Thursday, 26 February 2015


I am searching for some long-forgotten senses of self. It's hard to recollect what made me tick back then. I felt that more avenues were open to me. I felt no compulsion to stick to the main roads.
If there is a fountain of light emerging from the top of my head, why do I find it so hard to recall all the compliments I receive? Do I need to deepen this sensation of spiritual transcendence, or reach for another?

Confusion is a self-made thing. It borrows from a manufactured world of mediocre preoccupations.

I push them out, one after the other. Perfectly formed little critters, dazzling in the daylight.

It's time to break the pattern.

What could I be, if I let my thoughts run free? Possibly triumphant as I daren't be. But who is the me demanding attention? Already transformed into something else.

I dared (a bit) today. 

Saturday, 21 February 2015

The end of compulsory smiling for me

If I look at all my Facebook profile images up to a certain point, they all have one thing in common: I am smiling. It was over the last two years that I decided to broaden the range of expressions in my photos, by not deliberately smiling all the time. At first I felt like I was being excessively bold, but I quickly warmed to my new range of neutral expressions. There was freedom in not having to grin from ear to ear at every photo opportunity. After a while, the pressure to 'perform' lifted, and I started smiling only when I wanted to represent genuine happiness.
Women are constantly told to 'smile... you look prettier.' Like there's so many things to smile about: ISIS, the West adding fuel to the fire with every new 'policy', Russia vs Ukraine, Tony Abbott, US Republicans, etc. I'm an engaged citizen, and being engaged means feeling a lot of despair over the way the world is conducting its affairs. Some might have better coping strategies, but that doesn't change how harrowing the world often is for me. A smile doesn't necessarily represent how I feel most of the time. It shouldn't be forced upon me.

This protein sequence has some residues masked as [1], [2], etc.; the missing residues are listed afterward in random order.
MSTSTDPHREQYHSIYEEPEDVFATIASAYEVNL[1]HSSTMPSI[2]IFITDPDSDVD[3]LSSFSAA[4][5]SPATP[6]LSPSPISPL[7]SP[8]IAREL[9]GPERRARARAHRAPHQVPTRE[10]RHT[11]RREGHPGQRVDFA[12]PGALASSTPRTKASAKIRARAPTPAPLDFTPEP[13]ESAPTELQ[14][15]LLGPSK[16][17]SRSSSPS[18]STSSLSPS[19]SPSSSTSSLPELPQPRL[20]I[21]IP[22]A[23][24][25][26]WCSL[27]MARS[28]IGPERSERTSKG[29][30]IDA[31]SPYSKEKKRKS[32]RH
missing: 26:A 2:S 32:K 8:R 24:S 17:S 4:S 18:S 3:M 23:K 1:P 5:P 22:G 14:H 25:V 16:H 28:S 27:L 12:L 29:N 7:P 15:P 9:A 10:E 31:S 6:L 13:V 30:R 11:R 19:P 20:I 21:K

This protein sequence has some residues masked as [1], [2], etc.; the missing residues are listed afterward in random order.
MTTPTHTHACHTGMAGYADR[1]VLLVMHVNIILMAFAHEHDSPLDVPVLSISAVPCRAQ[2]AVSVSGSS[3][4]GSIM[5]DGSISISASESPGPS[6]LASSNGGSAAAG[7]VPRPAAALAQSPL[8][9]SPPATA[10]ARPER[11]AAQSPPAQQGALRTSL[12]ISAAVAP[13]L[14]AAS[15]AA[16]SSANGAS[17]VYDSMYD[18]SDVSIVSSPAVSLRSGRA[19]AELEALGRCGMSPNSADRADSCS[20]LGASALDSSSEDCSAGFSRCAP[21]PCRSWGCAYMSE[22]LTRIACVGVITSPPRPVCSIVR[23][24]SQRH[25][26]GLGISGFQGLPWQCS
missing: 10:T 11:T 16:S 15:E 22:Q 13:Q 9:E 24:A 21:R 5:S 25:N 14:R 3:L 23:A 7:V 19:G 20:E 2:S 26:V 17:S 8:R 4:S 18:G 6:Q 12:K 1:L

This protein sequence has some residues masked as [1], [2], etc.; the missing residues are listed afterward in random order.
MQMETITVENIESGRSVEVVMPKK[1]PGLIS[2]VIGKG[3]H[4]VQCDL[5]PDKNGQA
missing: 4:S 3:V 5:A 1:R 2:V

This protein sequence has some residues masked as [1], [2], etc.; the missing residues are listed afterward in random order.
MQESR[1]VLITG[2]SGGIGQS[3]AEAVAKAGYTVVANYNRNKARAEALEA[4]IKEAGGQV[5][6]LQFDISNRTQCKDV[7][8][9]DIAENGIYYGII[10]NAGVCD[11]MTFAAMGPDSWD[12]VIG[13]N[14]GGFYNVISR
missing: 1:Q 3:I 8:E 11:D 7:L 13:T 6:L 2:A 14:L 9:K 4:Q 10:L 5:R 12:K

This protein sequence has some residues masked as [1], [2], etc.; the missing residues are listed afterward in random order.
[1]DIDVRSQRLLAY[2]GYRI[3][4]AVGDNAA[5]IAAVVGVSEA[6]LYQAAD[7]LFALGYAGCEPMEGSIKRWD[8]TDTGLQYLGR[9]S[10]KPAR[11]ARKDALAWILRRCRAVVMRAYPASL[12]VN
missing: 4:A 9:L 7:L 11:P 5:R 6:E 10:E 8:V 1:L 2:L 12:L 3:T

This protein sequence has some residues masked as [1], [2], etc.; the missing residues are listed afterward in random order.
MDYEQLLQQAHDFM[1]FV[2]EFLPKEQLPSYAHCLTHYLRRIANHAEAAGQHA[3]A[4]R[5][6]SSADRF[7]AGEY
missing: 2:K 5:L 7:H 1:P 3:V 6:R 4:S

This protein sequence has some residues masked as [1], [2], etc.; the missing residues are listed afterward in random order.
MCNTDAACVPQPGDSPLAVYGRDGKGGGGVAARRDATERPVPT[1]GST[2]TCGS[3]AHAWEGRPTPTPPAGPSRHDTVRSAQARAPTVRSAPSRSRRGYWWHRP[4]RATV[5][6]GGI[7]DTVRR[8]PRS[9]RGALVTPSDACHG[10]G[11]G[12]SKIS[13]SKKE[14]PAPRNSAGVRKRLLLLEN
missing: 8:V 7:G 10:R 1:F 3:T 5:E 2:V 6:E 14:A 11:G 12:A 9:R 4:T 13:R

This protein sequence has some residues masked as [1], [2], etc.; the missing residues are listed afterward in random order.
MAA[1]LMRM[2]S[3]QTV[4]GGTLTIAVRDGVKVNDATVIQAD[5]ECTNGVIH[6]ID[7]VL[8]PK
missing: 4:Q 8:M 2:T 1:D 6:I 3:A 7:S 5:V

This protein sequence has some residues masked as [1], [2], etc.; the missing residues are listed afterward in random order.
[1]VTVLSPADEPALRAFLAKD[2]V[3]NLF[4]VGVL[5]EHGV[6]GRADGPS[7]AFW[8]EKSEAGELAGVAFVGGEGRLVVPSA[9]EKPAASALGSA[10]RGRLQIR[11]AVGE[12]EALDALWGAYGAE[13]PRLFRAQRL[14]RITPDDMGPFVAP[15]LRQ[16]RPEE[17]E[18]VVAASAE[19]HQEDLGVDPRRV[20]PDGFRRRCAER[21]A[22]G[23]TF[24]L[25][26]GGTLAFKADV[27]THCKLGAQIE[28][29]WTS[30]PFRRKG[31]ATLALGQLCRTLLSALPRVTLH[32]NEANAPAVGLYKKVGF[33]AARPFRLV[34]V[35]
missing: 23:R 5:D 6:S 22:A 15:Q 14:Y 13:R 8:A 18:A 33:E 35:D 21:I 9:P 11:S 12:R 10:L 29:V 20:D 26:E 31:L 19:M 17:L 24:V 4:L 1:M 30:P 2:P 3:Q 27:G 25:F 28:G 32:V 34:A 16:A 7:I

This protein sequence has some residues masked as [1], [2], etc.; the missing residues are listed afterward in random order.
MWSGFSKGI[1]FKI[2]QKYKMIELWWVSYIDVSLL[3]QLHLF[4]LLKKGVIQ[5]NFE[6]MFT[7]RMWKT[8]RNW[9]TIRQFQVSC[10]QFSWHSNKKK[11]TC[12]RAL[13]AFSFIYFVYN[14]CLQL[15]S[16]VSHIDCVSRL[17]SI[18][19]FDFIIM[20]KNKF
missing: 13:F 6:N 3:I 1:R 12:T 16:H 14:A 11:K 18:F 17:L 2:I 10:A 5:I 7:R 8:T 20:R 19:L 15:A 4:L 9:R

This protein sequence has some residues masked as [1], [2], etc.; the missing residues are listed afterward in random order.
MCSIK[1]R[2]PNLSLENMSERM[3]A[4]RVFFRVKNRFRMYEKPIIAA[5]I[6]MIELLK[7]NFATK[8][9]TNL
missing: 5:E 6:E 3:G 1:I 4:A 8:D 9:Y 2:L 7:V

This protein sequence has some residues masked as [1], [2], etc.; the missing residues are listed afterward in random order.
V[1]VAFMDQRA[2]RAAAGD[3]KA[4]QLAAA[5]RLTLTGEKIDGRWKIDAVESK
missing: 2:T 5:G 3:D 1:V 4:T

I encountered resistance from amongst my Facebook friends: One Peruvian acquaintance left a simple note on my wall with his birthday message: "Smile!" He doesn't know me too well, so I just let it go... but it just goes to show that a smile is part of the package of femininity. "Be kind, be nice, be polite." A smile can show that the woman is going along with men's expectations of her. A smile can signal subservience or passivity. I wanted to make sure that I was being true to myself, not going with the patriarchal flow.
There's something cultural about it as well. Being a "good" European "girl." Being happy with the injustices that have been inflicted on me? No more. I have real pain, and if I want to I will express it. At the very least, I will suppress the urge to smile in my photos out of a duty to seem innocuous and carefree. Ironically, I feel more comfortable with my self-image than ever before. (It could also be an age thing.)

Tuesday, 17 February 2015

The Possibilities

Do you ever feel like you could do so much in your life, that you don't know how to choose? We are spoilt for choice. Sometimes, even though my life has unfolded mainly according to my passion for communication, I wonder if I could go back to university and get a science degree. I feel like this when I encounter extremely interesting scientists, who have a passion for discovery. I normally feel quite content to be typing away in pursuit of some imperfectly beautiful piece of poetic prose, but when I do dream of scientific pursuits, it feels genuine. Like it's the real thing.